UT Southwestern’s CLEAATS is looking for former college athletes to suit up one more time
Wanted: Five hundred former college athletes, male and female, to answer a few questions online and in a phone interview about their athletic history, lifestyle, current cognitive and mental health, and more. Takes about an hour. Pay $50. Must be over 50 to apply.
If that sounds like you, Dr. C. Munro Cullum of UT Southwestern’s Peter O’Donnell Jr. Brain Institute University Aging Athlete Study, or CLEAATS, wants you to dress down one more time.
CLEAATS is a catch-up attempt in an area where there has been little research on how sports-related concussions can impact brain well-being later in life. Former NFL players have come under intense scrutiny, both in the media and in scientific studies. Even high school athletes had their day as lab rats.
Former college athletes with no professional experience?
Turns out what you don’t know could hurt you. Or maybe not. That’s the goal of the study, which began last fall after a $500,000 grant from the Darrell K Royal Research Fund.
“A lot of parents, a lot of athletes now, are really, really worried about the potential long-term effects of concussions,” Cullum said recently. “I sometimes hear young people, even high school students, talking about CTE.
“And you know, there’s so much we don’t know.”
Cullum, the project’s co-principal investigator who has worked with the Cowboys and is a consultant for the Stars’ concussion testing program, is eager to see where this investigation leads. It provides a wide range of results from former NCAA and NAIA athletes who have played contact and non-contact sports. He does not discriminate.
Did you have one or more concussions in college? You qualify. No concussion? It is good too.
Having trouble remembering what you ate for breakfast?
You are there.
Can you still name everyone at the party last night?
I hate you, but Dr. Cullum will take you too.
The larger the study, the better, especially the response from women.
“There’s a real void in the literature in terms of what happens to aging female athletes in particular,” Cullum said.
Here’s what we know: Even after all the horror stories, lawsuits and media outreach over the past decade, myths still abound. For example, you don’t have to be knocked out to suffer a concussion, a temporary, often momentary, disruption of brain function. Indeed, in 90% of concussions diagnosed, the subject never loses consciousness. Nor should concussion victims spend days in a dark room with no media. They might get back to a regular routine after a few days, although athletes might take longer while stepping up their physical efforts.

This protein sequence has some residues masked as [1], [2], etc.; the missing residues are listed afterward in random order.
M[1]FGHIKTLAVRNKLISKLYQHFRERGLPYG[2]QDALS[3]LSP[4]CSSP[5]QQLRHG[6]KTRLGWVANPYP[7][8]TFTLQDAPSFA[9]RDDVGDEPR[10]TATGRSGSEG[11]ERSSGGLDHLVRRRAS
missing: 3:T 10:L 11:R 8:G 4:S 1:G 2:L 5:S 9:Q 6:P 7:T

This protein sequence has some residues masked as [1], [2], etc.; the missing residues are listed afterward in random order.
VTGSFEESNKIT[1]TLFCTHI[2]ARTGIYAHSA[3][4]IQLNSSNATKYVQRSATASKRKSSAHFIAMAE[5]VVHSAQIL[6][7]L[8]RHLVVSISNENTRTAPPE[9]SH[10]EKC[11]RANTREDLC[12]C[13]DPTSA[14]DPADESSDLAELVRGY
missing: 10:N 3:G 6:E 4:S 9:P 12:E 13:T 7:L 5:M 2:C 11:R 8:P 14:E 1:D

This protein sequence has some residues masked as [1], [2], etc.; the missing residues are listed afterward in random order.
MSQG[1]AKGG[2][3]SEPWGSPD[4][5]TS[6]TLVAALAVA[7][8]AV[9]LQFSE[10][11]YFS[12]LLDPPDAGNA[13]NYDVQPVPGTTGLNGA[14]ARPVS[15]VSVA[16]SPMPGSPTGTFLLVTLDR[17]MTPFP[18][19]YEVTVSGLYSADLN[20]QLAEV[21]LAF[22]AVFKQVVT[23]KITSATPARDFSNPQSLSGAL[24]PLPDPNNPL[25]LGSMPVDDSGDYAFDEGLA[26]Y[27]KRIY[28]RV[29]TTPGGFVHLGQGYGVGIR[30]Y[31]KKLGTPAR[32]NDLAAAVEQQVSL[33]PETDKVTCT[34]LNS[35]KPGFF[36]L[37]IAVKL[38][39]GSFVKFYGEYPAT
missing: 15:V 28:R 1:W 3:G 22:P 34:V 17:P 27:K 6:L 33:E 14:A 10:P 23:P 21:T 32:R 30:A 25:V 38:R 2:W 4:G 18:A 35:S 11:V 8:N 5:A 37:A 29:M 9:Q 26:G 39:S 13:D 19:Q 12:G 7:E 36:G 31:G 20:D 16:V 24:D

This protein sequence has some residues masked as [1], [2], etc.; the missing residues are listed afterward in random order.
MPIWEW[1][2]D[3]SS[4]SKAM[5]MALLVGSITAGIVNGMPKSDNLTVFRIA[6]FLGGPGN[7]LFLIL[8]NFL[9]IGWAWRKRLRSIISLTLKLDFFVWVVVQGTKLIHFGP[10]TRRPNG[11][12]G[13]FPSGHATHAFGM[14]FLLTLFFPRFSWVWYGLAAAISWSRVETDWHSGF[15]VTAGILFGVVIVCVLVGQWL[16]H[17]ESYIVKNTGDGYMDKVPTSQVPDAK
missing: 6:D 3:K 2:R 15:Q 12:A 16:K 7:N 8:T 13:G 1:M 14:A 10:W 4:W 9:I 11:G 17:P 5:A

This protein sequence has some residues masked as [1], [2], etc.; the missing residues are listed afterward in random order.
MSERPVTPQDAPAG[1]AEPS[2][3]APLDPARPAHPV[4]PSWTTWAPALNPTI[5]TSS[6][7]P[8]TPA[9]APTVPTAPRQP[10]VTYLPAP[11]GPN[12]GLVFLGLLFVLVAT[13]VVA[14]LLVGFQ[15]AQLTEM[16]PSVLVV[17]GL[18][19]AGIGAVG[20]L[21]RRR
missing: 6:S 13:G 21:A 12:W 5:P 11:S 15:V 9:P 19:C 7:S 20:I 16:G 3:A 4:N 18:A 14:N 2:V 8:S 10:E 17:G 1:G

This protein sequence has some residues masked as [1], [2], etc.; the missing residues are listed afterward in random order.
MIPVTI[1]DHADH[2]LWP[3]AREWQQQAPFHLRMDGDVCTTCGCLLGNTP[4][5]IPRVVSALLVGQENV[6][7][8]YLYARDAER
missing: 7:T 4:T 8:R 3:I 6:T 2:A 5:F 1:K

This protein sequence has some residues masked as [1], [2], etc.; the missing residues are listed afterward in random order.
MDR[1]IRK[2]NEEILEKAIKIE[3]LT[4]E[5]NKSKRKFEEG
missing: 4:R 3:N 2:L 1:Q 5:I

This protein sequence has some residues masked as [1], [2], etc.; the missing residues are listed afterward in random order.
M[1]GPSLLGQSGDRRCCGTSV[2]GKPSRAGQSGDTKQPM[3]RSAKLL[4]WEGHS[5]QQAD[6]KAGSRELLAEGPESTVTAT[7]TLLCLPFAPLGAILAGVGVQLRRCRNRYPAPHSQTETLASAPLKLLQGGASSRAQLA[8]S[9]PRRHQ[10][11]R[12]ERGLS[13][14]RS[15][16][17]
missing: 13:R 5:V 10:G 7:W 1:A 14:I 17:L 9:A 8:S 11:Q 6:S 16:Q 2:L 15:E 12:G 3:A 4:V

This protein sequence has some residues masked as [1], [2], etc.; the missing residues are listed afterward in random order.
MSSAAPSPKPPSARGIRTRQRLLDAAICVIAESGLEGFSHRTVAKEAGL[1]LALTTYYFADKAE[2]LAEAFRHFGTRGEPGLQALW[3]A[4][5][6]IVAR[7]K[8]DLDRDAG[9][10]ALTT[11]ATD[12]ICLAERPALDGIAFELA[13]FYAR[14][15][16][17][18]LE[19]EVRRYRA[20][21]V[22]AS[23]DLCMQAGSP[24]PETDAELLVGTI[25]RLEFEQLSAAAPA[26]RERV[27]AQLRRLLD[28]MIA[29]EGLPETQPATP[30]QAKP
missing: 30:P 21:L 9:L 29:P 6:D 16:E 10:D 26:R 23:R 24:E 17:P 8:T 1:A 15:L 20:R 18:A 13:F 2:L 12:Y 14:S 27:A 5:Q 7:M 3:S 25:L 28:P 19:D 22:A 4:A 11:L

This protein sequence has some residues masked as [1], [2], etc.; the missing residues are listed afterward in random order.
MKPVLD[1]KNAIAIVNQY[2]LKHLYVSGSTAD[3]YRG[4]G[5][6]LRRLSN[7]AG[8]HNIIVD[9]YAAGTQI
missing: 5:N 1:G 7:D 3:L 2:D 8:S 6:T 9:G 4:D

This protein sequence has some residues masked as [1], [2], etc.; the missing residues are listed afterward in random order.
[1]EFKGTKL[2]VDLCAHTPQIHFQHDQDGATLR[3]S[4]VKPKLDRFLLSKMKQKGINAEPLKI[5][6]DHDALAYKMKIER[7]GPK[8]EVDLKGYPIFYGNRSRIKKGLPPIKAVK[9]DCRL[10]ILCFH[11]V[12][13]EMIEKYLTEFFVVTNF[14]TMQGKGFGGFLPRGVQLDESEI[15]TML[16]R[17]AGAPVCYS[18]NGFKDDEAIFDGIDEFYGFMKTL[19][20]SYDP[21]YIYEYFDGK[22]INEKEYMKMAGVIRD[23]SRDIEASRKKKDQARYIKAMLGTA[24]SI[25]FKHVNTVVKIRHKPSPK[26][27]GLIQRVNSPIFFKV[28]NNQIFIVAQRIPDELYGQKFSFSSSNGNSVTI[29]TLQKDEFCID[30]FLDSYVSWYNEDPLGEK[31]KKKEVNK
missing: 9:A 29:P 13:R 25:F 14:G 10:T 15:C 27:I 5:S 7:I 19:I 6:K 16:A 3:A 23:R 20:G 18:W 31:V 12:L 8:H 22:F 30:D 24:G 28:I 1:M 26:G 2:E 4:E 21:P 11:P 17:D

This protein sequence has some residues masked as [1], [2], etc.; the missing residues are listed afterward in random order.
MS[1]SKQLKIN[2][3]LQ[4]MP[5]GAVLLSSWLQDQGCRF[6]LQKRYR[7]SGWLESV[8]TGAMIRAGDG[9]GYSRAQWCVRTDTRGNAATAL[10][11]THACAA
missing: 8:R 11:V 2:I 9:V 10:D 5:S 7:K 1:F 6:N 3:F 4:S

And playing soccer or football or any sport commonly associated with concussions doesn’t necessarily mean you’ll end up with chronic traumatic encephalopathy, or CTE, defined by the Boston University CTE Center as a degenerative disease of the brain found in athletes, military veterans and others. with a history of head trauma.
“We don’t know who is really at risk for CTE,” Cullum said. “Just hitting your head a lot doesn’t necessarily cause CTE.”
In fact, most research suggests that high school, college, and professional athletes do very well in the long run. But that’s not exactly a comfort to parents who want to know if their child is more sensitive than others.
Cullum has spoken out at events where parents have told him, “Well, you wouldn’t let your son play football.”
In fact, he did.
Cullum is as personally invested as everyone else, which is why he’s grateful for the grant. Debbie Hanna, chair of the DKR Fund, said last fall at the study’s launch that the results “will be an important part of Coach Royal’s continued legacy and have the strong support of Edith Royal, who now well into her 90s, continues to be the driving force behind the DKR Research Fund No one has ever cared more deeply about the welfare of college athletes than Coach and Ms Royal, so this is a fitting move for this organization of fund and support.
Hanna added that she hopes the results allow society to “reasonably balance the risk and benefits of participating in college sports.”
But there is still a lot of work to do, starting with the accumulation of data. So far, the survey has attracted more than a hundred responses, still only a quarter of the minimum. And of these, only a quarter were women. Cullum wants equal representation. Besides, he would like a thousand answers. The more, the better in the first phase.
Once they get enough answers and verify the results, they want to refine it by conducting a larger, more in-depth study over several years that would include blood biomarkers, neuroimaging, and detailed cognitive assessments. Cullum hopes to dig deeper and see how gender, socioeconomic and racial differences impact the effects of concussions.
But, first of all, all former sportsmen of the university must do their homework and register. Google CLEAATS or go to cleaats.com or email Hannah Doggett at [email protected] Tell them your story. For once, someone will really listen.
Find more college sports coverage from The Dallas Morning News here.